Dai LJ, Ritchie G, Kerstan D, Kang HS, Cole DE, Quamme GA. Magnesium transport in the renal distal convoluted tubule. Physiol Rev 2001;81:51-84.
Lecube A, Baena-Fustegueras JA, Fort JM, Pelegrí D, Hernández C, Simó R. Diabetes is the main factor accounting for hypomagnesemia in obese subjects. PLoS One 2012;7:e30599.
Guerrero-Romero F, Tamez-Perez HE, González-González G, Salinas-Martínez AM, Montes-Villarreal J, Treviño-Ortiz JH, et al
. Oral magnesium supplementation improves insulin sensitivity in non-diabetic subjects with insulin resistance. A double-blind placebo-controlled randomized trial. Diabetes Metab 2004;30:253-8.
Azeez TA. Hypomagnesemia and insulin resistance: Gaining better understanding of the pathophysiology of type 2 diabetes. Diabetes Insights Biomed 2020;5:12.
Jahnen-Dechent W, Ketteler M. Magnesium basics. Clin Kidney J 2012;5:i3-14.
Bishwajit G, Seydou I. Hypomagnesemia and type 2 diabetes mellitus: A review of the literature. Austin J Nurition Food Sci 2014;2:1025.
Dasgupta A, Sarma D, Saikia UK. Hypomagnesemia in type 2 diabetes mellitus. Indian J Endocrinol Metab 2012;16:1000-3.
Chrysant SG, Chrysant GS. Association of hypomagnesemia with cardiovascular diseases and hypertension. Int J Cardiol Hypertens 2019;1:100005.
Shamnani G, Atul Rukadikar C, Gupta V, Singh S, Tiwari S, Singh Bhartiy S, et al
. Serum magnesium in relation with obesity. Natl J Physiol Pharm Pharmacol 2018;8:1074-7.
Deepti R, Nalini G, Ambazhagan. Hypomagnesaemia and dyslipidaemia in type 2 diabetes mellitus AJPRHC Research Article relationship between hypomagnesaemia Aand dyslipidaemia in type 2 diabetes mellitus. Res Heal Care 2014;6:32-6.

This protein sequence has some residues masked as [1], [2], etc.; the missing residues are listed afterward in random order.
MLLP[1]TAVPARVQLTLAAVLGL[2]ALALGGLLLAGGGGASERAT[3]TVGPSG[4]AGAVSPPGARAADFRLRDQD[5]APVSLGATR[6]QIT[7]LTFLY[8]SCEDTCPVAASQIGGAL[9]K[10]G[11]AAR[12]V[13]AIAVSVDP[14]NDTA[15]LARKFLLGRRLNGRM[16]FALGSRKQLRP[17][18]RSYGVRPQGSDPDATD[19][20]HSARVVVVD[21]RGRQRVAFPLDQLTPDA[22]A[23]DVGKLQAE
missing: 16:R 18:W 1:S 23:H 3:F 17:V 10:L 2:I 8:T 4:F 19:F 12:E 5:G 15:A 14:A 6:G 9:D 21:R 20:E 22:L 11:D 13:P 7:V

Yuyun MF, Sliwa K, Kengne AP, Mocumbi AO, Bukhman G. Cardiovascular diseases in sub-saharan Africa compared to high-income countries: An epidemiological perspective. Glob Heart 2020;15:15.
Adegoke O, Ozoh OB, Odeniyi IA, Bello BT, Akinkugbe AO, Ojo OO, et al
. Prevalence of obesity and an interrogation of the correlation between anthropometric indices and blood pressures in urban Lagos, Nigeria. Sci Rep 2021;11:3522.
Stergiou GS, Palatini P, Asmar R, Bilo G, de la Sierra A, Head G, et al
. Blood pressure monitoring: Theory and practice. European Society of Hypertension Working Group on Blood Pressure Monitoring and Cardiovascular Variability Teaching Course Proceedings. Blood Press Monit 2018;23:1-8.
Tsai CH, Wu HH, Weng SJ. Comparison of various formulae for estimating low-density lipoprotein cholesterol by a combination of ages and genders in Taiwanese adults. BMC Cardiovasc Disord 2014;14:113.
National Cholesterol Education Program (NCEP) Expert Panel on Detection, Evaluation, and Treatment of High Blood Cholesterol in Adults (Adult Treatment Panel III). Third Report of the National Cholesterol Education Program (NCEP) Expert Panel on Detection, Evaluation, and Treatment of High Blood Cholesterol in Adults (Adult Treatment Panel III) final report. Circulation 2002;106:3143-421.
Ayoade OG, Umoh I, Amadi C. Dyslipidemia and associated risk factors among Nigerians with hypertension. Dubai Med J 2020;3:155-61.
Amole IO, OlaOlorun AD, Odeigah LO, Adesina SA. The prevalence of abdominal obesity and hypertension amongst adults in Ogbomoso, Nigeria. Afr J Prim Health Care Fam Med 2011;3:188.
Gierach M, Gierach J, Ewertowska M, Arndt A, Junik R. Correlation between body mass index and waist circumference in patients with metabolic syndrome. ISRN Endocrinol 2014;2014:514589.
Odusan OO, Familoni OB, Odewabi AO, Idowu AO, Adekolade AS. Patterns and correlates of serum magnesium levels in subsets of type 2 diabetes mellitus patients in Nigeria. Indian J Endocrinol Metab 2017;21:439-42.
Sajjan N, Shamsuddin M. A study of serum magnesium and dyslipidemia in type 2 diabetes mellitus patients. Int J Orig Res Artic Clin Biochem Res 2016;3:36-41.
Waanders F, Dullaart RP, Vos MJ, Hendriks SH, van Goor H, Bilo HJ, et al
. Hypomagnesaemia and its determinants in a contemporary primary care cohort of persons with type 2 diabetes. Endocrine 2020;67:80-6.
Alshehri AM. Metabolic syndrome and cardiovascular risk. J Family Community Med 2010;17:73-8.
Isomaa B, Almgren P, Tuomi T, Forsén B, Lahti K, Nissén M, et al
. Cardiovascular morbidity and mortality associated with the metabolic syndrome. Diabetes Care 2001;24:683-9.
[Table 1], [Table 2]